Most people think writers are clearly right brained. The right brain after all, is responsible for creativity. So why is it that we frequently see so many classically "left brain" thinkers like myself and other logical, problem solvers diving head first into writing? The short answer? Because writing is so much more than just creativity.

Sure an idea is what sparks a novel, but there's so many other things that go into writing a story. Stories have to be well plotted, have conflict, contain story arcs as well as emotional arcs, and they have to have a logical flow. Did you see that word logic I slipped in there? But that's not the only place logic comes into play. There is no denying that writing is a pure stream of creativity especially early on in the process when the ideas are flying, but the more you hone your writing and your idea, the more the left brain factors in.


*brain by TZA

Even at the very beginning of the writing process, one could argue the use of the left brain. In fact, I tend to use my left brain a lot in the planning stages of my writing. If I don't have some sort of outline to work with I'm sunk. And in planning an outline, I'm very methodical (imagine that for an engineer). I start with the beginning, a very logical place to work from, and I write small paragraphs about what I want to happen in each chapter. I organize my thoughts into a step by step progression of how I want the story to unfold. Does this organization change as I write? Most certainly, but it gives me a place to start and a good guide as I go.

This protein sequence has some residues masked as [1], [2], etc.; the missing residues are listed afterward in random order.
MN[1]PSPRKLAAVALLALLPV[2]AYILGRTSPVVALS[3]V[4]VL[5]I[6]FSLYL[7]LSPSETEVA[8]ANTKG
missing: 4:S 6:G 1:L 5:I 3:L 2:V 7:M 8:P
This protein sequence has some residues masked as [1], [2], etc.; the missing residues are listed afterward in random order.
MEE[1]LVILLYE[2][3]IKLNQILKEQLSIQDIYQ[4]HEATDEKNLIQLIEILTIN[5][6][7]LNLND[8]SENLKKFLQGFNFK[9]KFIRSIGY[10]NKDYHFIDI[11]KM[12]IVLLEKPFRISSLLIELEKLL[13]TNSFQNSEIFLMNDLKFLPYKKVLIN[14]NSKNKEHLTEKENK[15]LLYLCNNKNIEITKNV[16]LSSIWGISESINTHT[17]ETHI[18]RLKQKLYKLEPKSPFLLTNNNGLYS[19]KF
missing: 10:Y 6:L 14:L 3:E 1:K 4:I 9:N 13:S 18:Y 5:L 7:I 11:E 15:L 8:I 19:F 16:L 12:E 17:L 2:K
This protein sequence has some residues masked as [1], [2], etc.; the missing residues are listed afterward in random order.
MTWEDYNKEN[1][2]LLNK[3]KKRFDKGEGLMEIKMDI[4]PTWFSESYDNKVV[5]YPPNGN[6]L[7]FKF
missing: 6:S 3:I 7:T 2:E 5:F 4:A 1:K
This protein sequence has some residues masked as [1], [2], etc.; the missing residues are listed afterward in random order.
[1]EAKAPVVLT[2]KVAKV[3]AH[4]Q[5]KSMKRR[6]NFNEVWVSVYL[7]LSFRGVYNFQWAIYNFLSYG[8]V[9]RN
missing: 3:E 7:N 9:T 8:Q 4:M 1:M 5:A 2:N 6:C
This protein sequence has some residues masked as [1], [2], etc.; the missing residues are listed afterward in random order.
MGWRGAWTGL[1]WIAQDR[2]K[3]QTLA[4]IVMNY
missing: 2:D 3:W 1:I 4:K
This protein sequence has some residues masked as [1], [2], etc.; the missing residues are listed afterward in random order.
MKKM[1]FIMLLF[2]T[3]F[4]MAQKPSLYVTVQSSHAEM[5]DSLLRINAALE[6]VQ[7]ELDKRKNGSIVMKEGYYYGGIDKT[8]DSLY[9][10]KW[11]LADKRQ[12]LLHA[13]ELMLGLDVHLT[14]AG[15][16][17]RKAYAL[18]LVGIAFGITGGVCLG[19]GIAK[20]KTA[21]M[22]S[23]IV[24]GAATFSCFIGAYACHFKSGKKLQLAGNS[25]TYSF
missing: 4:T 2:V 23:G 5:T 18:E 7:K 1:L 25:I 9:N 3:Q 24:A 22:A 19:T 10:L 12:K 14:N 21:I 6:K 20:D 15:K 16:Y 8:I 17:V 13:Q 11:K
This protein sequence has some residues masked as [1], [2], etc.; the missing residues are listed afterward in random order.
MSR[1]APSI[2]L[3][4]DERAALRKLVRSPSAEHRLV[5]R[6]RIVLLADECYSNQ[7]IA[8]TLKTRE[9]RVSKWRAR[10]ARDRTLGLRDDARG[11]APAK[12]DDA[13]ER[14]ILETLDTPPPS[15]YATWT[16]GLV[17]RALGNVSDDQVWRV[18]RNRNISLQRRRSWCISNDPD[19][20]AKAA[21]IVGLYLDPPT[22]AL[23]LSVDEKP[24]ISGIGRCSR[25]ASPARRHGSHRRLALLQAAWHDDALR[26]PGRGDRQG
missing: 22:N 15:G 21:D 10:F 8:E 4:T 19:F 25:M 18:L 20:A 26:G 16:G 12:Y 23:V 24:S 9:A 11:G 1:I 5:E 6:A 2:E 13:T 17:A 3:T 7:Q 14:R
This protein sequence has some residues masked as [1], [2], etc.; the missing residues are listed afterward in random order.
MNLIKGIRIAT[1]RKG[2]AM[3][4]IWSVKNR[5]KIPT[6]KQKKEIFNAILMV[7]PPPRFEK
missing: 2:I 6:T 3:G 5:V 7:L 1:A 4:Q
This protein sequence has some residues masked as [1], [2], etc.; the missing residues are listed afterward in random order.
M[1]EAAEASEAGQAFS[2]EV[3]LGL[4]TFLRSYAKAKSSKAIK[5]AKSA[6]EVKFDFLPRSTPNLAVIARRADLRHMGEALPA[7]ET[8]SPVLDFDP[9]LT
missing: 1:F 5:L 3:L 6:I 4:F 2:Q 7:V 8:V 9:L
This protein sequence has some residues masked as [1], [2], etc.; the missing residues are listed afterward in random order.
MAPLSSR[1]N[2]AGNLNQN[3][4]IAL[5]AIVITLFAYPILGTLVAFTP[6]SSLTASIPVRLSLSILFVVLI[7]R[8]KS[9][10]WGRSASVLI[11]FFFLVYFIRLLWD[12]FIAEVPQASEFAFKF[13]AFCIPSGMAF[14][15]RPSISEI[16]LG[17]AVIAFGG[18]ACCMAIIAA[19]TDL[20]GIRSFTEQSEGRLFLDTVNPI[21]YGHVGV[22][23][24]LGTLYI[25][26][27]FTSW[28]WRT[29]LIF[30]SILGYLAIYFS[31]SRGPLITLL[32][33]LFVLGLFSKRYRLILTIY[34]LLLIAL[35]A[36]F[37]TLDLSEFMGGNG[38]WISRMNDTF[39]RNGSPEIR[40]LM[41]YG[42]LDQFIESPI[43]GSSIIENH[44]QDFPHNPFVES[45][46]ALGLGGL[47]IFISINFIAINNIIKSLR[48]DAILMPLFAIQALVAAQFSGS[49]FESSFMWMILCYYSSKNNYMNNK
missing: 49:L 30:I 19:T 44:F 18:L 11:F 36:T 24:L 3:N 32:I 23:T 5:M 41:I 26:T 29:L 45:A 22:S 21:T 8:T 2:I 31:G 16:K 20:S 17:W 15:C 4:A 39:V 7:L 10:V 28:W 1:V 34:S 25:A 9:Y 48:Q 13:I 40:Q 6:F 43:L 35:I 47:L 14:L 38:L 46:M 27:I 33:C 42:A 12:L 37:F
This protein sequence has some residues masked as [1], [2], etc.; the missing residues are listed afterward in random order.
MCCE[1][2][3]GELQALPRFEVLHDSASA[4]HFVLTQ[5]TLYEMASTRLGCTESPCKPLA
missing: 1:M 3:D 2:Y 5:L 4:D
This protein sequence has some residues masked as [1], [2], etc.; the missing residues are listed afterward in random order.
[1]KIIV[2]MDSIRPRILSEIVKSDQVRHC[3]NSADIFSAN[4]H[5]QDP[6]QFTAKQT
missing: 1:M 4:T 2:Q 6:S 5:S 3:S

I was however, extremely surprised to find that outlining is something a lot of writers struggle with. Surprising to me, because I find it so easy. When I get a bunch of ideas, I can clearly see how all the puzzle pieces fit together almost right off the bat. But I think the fact that most writers have a difficult time with outlining, also explains why a lot of writers like to "pants" their novels. Because they would rather the creative side take over and just write. I think this is one of the reasons why I have a very hard time with the blank page.

Blank pages are my nemesis. That little blinking cursor loves to mock me as I stare at the blinding white screen. Which is why I would rather rip apart my entire story, completely rewrite and rearrange it before putting it back together than start from scratch. And this is my left brain talking. I'm a problem solver so I work well with puzzles. I find editing is often like a puzzle that has to be solved. What are the missing pieces? (plot holes, character depth, scene descriptions, world building etc.) And what are the extra pieces in the box? (too much detail, extra characters, abused words, excessive dialogue etc.) This is where my problem solving skills really shine. Granted creativity doesn't get thrown out either because it takes a lot of creativity to work yourself out of a plot corner, but it also takes a lot of rearranging, adding, and the ability to see a clear path to the finish.

So while I love the "shiny new idea syndrome" that takes over and creates a flurry of typing, nothing beats the feeling after a good problem solving edit.

What do you think are you strengths and which side of your brain do you tend to favor?